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Toxic Stress Derails Healthy Development

Learning how to cope with adversity is an important part of healthy development. While moderate, short-lived stress responses in the body can promote growth, toxic stress is the strong, unrelieved activation of the body’s stress management system in the absence of protective adult support. 

This video is part three of a three-part series titled "Three Core Concepts in Early Development" from the Center and the National Scientific Council on the Developing Child

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Experiences Build Brain Architecture

The basic architecture of the brain is constructed through a process that begins early in life and continues into adulthood. Simpler circuits come first and more complex brain circuits build on them later. Genes provide the basic blueprint, but experiences influence how or whether genes are expressed.

This video is part one of a three-part series titled "Three Core Concepts in Early Development" from the Center and the National Scientific Council on the Developing Child

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Serve & Return Interaction Shapes Brain Circuitry

One of the most essential experiences in shaping the architecture of the developing brain is "serve and return" interaction between children and significant adults in their lives.

This video is part two of a three-part series titled "Three Core Concepts in Early Development" from the Center and the National Scientific Council on the Developing Child.

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National Scientific Council on the
Developing Child

The Council is the Center’s flagship initiative on translating science into policy. This unique, multi-disciplinary, multi-university group of scientists and scholars synthesizes and communicates the science of early childhood and early brain development in order to inform public discourse and policy making. More >>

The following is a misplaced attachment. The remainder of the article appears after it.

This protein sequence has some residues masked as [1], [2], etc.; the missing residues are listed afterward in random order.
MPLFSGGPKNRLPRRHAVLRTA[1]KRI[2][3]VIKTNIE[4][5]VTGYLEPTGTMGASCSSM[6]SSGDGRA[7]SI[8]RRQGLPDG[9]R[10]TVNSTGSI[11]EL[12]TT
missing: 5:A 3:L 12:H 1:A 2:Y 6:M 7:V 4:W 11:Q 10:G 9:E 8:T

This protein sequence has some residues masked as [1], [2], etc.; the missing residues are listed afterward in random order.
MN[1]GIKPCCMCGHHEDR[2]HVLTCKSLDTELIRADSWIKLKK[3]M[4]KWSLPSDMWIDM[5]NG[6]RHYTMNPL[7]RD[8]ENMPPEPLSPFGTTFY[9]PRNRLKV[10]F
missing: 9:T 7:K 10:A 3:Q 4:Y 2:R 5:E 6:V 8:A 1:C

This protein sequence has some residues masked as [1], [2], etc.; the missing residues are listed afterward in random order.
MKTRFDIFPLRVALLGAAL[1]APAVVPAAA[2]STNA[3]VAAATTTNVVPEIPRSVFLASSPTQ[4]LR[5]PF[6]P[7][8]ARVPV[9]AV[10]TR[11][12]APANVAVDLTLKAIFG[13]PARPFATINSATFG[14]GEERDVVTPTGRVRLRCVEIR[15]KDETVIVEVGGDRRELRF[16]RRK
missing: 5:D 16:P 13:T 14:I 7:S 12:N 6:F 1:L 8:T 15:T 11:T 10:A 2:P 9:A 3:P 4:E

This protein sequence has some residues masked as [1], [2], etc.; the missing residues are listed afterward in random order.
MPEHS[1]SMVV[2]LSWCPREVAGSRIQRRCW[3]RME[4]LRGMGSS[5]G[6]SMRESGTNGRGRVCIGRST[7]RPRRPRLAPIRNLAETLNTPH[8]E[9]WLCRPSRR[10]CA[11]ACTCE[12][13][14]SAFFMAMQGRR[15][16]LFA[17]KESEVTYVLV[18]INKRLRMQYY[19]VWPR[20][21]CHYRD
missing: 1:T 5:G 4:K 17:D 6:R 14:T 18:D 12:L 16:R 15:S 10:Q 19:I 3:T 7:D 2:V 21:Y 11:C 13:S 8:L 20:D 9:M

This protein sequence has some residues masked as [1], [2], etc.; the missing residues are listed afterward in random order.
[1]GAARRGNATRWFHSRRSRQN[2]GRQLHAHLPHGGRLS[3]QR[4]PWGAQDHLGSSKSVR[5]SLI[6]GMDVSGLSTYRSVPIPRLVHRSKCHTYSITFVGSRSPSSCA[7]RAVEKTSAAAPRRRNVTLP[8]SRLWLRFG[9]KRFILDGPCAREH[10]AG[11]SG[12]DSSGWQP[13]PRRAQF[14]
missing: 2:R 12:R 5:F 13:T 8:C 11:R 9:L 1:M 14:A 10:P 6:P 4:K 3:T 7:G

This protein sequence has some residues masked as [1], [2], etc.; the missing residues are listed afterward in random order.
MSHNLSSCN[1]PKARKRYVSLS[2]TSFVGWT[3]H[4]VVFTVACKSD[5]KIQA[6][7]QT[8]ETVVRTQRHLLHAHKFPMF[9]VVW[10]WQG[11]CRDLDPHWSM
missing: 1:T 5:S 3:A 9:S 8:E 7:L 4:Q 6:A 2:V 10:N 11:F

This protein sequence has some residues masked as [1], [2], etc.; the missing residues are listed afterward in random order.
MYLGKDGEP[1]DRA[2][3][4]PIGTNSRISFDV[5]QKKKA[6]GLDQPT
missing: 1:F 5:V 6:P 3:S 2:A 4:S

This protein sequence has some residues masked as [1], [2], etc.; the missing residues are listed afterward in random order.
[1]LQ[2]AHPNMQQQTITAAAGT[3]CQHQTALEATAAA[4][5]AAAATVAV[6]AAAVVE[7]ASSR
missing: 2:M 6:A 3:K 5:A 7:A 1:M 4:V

Working Paper

The Science of Neglect: The Persistent Absence of Responsive Care Disrupts the Developing Brain

Working Paper 12Extensive biological and developmental research over the past 30 years has generated substantial evidence that young children who experience severe deprivation or significant neglect—defined broadly as the ongoing disruption or significant absence of caregiver responsiveness—bear the burdens of a range of adverse consequences. This Working Paper from the National Scientific Council on the Developing Child explains why significant deprivation is so harmful in the earliest years of life and why effective interventions are likely to pay significant dividends in better long-term outcomes in learning, health, and parenting of the next generation. Read more >>

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Driving Science-Based Innovation in Policy & Practice

INTERACTIVE FEATURE

Driving Science-Based Innovation in Policy and Practice: A Logic Model

This narrated interactive feature presents a logic model showing how policies and programs that strengthen specific kinds of caregiver and community capacities can build the foundations of healthy development. These support beneficial biological adaptations in the brain and other organ systems, which lead to positive outcomes in health and development across the lifespan.

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Interactive Feature

How Early Experiences Alter Gene Expression and Shape Development

interactive-gene-2cols.jpgThis interactive feature describes and explains in simple terms how early experiences get into the body and change how genes are expressed, with lifelong consequences on developing organs, including the brain. Using an easy-to-follow slideshow format, this feature illustrates key scientific concepts from Working Paper #10: Early Experiences Can Alter Gene Expression and Affect Long-Term Development.

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Interactive Features

These online slideshows describe and explain key concepts in the science of early childhood development and early childhood program evaluation research. More >>

Toxic Stress: The Facts

Learn about toxic stress response; how it differs from two other stress responses, positive and tolerable; and how it can be prevented or even reversed. More >>

Translating Science

Science has an important role to play in helping policymakers respond to complex social problems, including those affecting children. Yet the data do not always speak for themselves. More >>